Baby Leona loves that and laughs for ages on the rug.
Bees don’t really fuck flowers in the face, Leo just likes to think about it. It makes him feel the same as when he cycles all the way up to the other end of the street just to read the graffiti that’s sprayed on an old car parked by the dog bin. It says BITCH PISS in bright pink spray paint on the passenger door and every time he reads it now it makes him want to open his mouth up wide as it will go and roar – like when his mum does the lion on WiiFit Yoga. Leo’s mum said it was out of order them doing that to such an old car, but Paul made a snorting sound on the back of his hand when he heard about it. Leo stood on the rug playing Xbox by the settee, muttering bitchpissss, bitchpisssss, bitchpisssssss, like a steam train.
‘Why d’you think they wrote that then Paul?’ Leo asked, not taking his eyes off the screen.
Paul just smiled at him and then wrestled him to the floor and they rolled around having a giggle and then they carried on as they were.
Paul lives on the same street as they do – he lives in the same house as his mum; his sister Tracey; and with Libby as well. Paul’s mum is called Mrs Kidd and she wears false teeth that look like old keyboard keys, all smooth and sheeny. Every Thursday morning she takes her tartan trolley to get her bits and pieces from the Lane. Paul’s at work then on the deliveries, Tracey’s on the desk at the surgery, Libby’s at school: the house is empty for at least an hour, guaranteed. They haven’t got much – just a Widescreen and Tracey’s Blackberry. But Leo knows that you don’t shit in your own back yard.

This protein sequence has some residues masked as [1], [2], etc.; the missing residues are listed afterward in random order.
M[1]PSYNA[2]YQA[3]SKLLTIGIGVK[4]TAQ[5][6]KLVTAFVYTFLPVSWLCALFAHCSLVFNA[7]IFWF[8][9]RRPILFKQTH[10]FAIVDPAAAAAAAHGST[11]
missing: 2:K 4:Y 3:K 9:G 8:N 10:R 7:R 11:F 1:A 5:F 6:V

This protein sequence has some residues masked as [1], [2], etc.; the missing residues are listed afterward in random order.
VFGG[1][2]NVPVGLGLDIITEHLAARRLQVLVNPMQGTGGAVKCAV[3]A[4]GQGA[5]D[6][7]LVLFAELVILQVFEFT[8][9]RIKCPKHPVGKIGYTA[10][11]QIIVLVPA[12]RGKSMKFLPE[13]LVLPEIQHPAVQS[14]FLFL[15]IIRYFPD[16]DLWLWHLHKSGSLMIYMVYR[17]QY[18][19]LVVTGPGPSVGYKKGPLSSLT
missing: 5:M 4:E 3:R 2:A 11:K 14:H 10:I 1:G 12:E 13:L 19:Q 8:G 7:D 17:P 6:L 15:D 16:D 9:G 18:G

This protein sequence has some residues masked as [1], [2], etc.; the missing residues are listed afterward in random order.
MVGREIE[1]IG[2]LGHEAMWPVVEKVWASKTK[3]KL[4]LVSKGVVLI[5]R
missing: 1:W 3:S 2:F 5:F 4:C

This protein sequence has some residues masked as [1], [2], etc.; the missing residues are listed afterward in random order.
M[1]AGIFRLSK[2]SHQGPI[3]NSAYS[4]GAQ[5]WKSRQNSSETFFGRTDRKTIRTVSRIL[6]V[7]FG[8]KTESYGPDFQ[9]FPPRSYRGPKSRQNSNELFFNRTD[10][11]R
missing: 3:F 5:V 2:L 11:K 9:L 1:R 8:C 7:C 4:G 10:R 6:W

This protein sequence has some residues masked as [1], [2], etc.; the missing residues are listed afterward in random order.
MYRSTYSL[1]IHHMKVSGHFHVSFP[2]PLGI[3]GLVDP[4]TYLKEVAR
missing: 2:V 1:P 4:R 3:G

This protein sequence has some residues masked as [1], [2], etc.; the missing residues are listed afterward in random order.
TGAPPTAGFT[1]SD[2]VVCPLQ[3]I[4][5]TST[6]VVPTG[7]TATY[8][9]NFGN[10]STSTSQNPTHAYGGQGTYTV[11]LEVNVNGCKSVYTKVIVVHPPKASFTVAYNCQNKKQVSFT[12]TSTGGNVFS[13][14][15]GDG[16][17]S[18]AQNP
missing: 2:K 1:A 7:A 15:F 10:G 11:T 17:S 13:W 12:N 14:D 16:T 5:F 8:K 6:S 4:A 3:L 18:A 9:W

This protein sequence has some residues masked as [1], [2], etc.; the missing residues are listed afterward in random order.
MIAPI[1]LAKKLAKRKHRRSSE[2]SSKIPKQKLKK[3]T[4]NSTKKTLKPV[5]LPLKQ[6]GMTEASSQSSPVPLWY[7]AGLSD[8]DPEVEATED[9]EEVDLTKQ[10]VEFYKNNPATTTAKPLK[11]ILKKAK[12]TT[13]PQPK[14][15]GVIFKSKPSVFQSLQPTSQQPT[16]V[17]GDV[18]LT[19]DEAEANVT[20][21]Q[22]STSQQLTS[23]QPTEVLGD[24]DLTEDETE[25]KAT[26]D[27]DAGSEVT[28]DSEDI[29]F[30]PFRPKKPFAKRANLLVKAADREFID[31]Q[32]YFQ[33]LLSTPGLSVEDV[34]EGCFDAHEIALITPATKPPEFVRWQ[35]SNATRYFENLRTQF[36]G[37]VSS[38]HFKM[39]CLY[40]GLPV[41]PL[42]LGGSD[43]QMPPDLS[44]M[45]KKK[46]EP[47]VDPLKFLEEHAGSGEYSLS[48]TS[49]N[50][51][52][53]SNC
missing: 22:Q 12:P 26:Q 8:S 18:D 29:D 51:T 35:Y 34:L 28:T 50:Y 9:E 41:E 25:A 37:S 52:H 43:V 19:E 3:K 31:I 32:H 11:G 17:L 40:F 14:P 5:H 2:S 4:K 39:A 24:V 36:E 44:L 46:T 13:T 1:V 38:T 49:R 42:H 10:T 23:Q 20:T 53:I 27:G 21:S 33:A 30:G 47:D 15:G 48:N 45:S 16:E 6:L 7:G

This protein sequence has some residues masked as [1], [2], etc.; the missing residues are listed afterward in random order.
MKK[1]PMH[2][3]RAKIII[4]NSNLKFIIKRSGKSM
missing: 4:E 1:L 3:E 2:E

On Tuesday night they all piled over to the Kidd’s to watch the telly in their front room.
‘No way!’ shouted Paul as he leant forward on the edge of his chair and pointed at the TV. ‘Look Libby, it’s you! It’s you – you’re on the telly.’
Libby was sat on the settee leaning back into the cushions, with her knees pulled up. She gasped as soon as she saw herself on the screen.
‘Oh my god!’ she started laughing.
Tracey took up the other end of the settee and had her hand over her mouth, her eyes looking from Libby to the telly and back again.
‘No way,’ said Paul again, looking all happy and proud. Leo’s mum sat behind him in the armchair, her legs dangling down on either side.